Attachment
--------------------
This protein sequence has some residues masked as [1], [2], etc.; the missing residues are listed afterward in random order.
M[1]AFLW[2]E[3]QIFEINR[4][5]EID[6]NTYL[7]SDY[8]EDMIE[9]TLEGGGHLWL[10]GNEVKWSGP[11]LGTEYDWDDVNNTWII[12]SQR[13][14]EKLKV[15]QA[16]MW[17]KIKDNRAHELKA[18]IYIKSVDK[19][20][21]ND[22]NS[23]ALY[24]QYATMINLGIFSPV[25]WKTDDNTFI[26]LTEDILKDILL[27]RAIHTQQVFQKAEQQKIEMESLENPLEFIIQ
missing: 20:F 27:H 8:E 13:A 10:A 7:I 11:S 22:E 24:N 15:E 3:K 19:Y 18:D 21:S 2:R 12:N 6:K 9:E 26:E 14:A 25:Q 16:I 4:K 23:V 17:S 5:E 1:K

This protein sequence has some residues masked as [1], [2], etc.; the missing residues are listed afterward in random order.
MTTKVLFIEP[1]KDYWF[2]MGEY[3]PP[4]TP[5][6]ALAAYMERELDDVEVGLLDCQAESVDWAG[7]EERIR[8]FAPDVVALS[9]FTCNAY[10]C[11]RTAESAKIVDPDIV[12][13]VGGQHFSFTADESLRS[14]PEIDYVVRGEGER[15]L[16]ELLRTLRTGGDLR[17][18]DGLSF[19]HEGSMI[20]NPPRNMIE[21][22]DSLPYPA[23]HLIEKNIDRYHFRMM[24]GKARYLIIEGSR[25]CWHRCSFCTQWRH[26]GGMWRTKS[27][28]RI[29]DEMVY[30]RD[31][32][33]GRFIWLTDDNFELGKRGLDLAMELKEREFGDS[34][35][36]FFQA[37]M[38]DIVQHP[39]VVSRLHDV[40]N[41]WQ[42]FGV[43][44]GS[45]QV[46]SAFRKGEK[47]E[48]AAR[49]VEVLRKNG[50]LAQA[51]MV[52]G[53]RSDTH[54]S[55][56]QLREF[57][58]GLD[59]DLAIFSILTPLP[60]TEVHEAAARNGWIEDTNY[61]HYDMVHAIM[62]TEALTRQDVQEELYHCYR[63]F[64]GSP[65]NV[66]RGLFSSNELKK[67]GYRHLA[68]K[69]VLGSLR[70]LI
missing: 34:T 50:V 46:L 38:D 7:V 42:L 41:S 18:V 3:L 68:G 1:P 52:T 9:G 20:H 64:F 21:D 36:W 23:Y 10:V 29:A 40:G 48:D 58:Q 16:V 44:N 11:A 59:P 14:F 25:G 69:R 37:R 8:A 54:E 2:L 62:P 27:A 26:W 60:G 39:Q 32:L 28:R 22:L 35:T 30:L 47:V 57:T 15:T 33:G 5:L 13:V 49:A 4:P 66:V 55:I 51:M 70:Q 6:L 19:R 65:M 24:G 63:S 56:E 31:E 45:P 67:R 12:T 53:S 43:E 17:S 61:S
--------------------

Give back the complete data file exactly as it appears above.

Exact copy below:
This protein sequence has some residues masked as [1], [2], etc.; the missing residues are listed afterward in random order.
M[1]AFLW[2]E[3]QIFEINR[4][5]EID[6]NTYL[7]SDY[8]EDMIE[9]TLEGGGHLWL[10]GNEVKWSGP[11]LGTEYDWDDVNNTWII[12]SQR[13][14]EKLKV[15]QA[16]MW[17]KIKDNRAHELKA[18]IYIKSVDK[19][20][21]ND[22]NS[23]ALY[24]QYATMINLGIFSPV[25]WKTDDNTFI[26]LTEDILKDILL[27]RAIHTQQVFQKAEQQKIEMESLENPLEFIIQ
missing: 20:F 27:H 8:E 13:A 10:A 7:I 11:S 22:E 24:N 15:E 3:K 19:Y 18:D 21:S 2:R 12:N 6:K 9:E 26:E 14:A 25:Q 16:I 4:K 23:V 17:S 5:E 1:K

This protein sequence has some residues masked as [1], [2], etc.; the missing residues are listed afterward in random order.
MTTKVLFIEP[1]KDYWF[2]MGEY[3]PP[4]TP[5][6]ALAAYMERELDDVEVGLLDCQAESVDWAG[7]EERIR[8]FAPDVVALS[9]FTCNAY[10]C[11]RTAESAKIVDPDIV[12][13]VGGQHFSFTADESLRS[14]PEIDYVVRGEGER[15]L[16]ELLRTLRTGGDLR[17][18]DGLSF[19]HEGSMI[20]NPPRNMIE[21][22]DSLPYPA[23]HLIEKNIDRYHFRMM[24]GKARYLIIEGSR[25]CWHRCSFCTQWRH[26]GGMWRTKS[27][28]RI[29]DEMVY[30]RD[31][32][33]GRFIWLTDDNFELGKRGLDLAMELKEREFGDS[34][35][36]FFQA[37]M[38]DIVQHP[39]VVSRLHDV[40]N[41]WQ[42]FGV[43][44]GS[45]QV[46]SAFRKGEK[47]E[48]AAR[49]VEVLRKNG[50]LAQA[51]MV[52]G[53]RSDTH[54]S[55][56]QLREF[57][58]GLD[59]DLAIFSILTPLP[60]TEVHEAAARNGWIEDTNY[61]HYDMVHAIM[62]TEALTRQDVQEELYHCYR[63]F[64]GSP[65]NV[66]RGLFSSNELKK[67]GYRHLA[68]K[69]VLGSLR[70]LI
missing: 34:T 50:V 46:L 38:D 7:V 42:L 41:S 18:V 3:L 68:G 1:P 52:T 9:G 20:H 64:F 21:D 36:W 23:Y 10:V 29:A 40:G 48:D 58:Q 16:V 44:N 11:A 59:P 14:F 25:G 69:R 37:R 8:A 54:E 2:L 62:P 27:A 26:W 60:G 39:Q 32:L 28:R 22:L 35:T 30:L 47:V 57:T 15:T 33:G 5:L 13:V 49:A 4:P 66:V 55:I 51:M 70:Q 6:L 19:R 65:M 24:G 63:S 56:E 31:E 45:P 67:R 12:T 53:S 43:E 17:S 61:S